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News Release 10 of 53

October 17, 1994 12:00 AM (EDT)

News Release Number: STScI-1994-40

Tale of Two Clusters Yields Secrets of Star Birth in the Early Universe

October 17, 1994: The Hubble telescope has provided new insights into how stars may have formed many billions of years ago in the early universe. Hubble observations of a pair of star clusters suggest they might be linked through stellar evolution processes.

The pair of clusters is 166,000 light-years from Earth in the Large Magellanic Cloud in the southern constellation Doradus. The clusters are unusually close together for being distinct and separate objects, suggesting that they might be evolutionary relatives.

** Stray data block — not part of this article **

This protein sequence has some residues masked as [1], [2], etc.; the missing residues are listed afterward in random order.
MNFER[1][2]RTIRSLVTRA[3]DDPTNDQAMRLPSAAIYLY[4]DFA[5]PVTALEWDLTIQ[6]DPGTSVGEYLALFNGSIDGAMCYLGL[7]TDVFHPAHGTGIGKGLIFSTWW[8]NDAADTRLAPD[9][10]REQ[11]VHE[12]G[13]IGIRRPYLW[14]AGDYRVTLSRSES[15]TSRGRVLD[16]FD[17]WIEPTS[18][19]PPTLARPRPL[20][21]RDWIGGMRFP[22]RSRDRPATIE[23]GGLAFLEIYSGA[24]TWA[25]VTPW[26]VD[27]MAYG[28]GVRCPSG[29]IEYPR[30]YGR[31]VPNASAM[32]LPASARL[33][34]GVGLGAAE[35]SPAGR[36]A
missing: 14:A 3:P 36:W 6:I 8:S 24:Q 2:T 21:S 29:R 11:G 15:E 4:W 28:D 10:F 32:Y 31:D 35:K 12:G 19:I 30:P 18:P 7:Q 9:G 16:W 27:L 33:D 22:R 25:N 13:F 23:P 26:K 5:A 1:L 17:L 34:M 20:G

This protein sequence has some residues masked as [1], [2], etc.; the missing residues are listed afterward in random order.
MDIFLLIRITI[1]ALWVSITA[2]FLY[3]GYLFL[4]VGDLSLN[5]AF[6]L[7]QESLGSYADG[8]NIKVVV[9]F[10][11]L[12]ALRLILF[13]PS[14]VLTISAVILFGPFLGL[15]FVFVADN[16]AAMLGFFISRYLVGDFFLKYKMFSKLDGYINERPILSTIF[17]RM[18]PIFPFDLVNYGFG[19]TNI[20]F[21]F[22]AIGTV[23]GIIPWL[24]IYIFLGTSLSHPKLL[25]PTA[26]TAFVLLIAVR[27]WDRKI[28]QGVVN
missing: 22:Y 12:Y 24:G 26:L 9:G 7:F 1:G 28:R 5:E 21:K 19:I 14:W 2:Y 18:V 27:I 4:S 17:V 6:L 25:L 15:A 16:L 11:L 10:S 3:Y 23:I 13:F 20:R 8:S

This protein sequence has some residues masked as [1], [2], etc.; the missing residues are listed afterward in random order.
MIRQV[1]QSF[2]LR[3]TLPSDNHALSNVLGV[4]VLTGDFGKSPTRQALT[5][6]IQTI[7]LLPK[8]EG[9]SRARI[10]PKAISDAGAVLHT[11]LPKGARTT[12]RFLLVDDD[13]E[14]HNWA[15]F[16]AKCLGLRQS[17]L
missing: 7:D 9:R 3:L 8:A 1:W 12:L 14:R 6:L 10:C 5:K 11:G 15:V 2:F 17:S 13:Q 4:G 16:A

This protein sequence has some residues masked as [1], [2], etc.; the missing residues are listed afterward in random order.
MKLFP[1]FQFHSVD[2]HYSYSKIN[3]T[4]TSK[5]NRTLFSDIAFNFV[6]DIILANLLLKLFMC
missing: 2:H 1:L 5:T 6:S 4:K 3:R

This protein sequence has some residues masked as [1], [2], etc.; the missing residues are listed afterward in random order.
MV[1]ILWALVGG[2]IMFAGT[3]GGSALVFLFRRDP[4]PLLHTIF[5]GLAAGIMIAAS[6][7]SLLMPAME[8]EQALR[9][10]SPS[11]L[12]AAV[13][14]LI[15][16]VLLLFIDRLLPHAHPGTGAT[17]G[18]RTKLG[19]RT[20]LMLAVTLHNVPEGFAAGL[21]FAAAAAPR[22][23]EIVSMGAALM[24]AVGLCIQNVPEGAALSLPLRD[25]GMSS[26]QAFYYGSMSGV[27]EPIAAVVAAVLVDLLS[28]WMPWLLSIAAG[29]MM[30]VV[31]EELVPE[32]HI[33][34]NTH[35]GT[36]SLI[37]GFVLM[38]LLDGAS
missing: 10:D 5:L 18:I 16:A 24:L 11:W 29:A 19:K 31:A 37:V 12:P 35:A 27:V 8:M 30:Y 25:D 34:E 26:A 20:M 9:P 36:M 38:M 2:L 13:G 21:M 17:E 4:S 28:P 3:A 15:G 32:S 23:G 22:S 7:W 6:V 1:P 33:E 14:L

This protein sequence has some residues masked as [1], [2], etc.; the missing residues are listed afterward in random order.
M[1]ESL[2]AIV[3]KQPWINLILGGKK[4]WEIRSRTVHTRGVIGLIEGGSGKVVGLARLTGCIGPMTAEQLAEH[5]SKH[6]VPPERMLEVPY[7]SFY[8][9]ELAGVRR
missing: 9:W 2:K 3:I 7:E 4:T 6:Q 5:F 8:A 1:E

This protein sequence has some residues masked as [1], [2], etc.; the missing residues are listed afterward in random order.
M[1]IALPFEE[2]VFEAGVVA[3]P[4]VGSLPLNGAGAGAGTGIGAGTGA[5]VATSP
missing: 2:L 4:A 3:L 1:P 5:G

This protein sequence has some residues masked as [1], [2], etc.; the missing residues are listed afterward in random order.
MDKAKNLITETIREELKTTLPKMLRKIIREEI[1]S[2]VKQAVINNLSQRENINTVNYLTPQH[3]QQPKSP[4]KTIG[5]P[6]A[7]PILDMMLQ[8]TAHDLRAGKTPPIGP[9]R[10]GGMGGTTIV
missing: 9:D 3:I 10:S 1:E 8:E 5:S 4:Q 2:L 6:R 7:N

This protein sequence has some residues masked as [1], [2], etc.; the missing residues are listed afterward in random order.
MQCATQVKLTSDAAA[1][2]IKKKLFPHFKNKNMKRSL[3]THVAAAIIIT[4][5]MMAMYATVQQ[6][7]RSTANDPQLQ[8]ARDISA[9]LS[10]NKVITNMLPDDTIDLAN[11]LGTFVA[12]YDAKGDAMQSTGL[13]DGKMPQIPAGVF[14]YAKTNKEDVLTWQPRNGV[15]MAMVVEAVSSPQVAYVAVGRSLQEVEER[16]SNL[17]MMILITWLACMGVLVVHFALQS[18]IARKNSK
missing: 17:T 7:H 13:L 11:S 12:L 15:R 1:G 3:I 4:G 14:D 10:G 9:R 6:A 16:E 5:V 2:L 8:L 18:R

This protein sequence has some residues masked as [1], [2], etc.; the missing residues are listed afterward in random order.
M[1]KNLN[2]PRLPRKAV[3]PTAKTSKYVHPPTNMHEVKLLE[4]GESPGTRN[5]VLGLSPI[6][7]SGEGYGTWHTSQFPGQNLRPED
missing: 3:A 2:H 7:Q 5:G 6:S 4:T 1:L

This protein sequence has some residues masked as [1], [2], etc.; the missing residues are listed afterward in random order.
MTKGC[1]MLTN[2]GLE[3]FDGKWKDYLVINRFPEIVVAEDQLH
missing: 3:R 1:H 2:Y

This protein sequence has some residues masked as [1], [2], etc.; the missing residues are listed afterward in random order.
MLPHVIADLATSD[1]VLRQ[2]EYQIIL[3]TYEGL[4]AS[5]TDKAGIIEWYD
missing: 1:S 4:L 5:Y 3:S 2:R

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Co-investigators: R. Gilmozzi (Space Telescope Science Institute, Baltimore, Maryland and ESA), E.K. Kinney (Space Telescope Science Institute, Baltimore, Maryland), S.P. Ewald (California Institute of Technology, Pasadena, California), N. Panagia (Space Telescope Science Institute, Baltimore, Maryland, ESA, and University of Catania, Italy), and M. Romaniello (University of Pisa, Italy).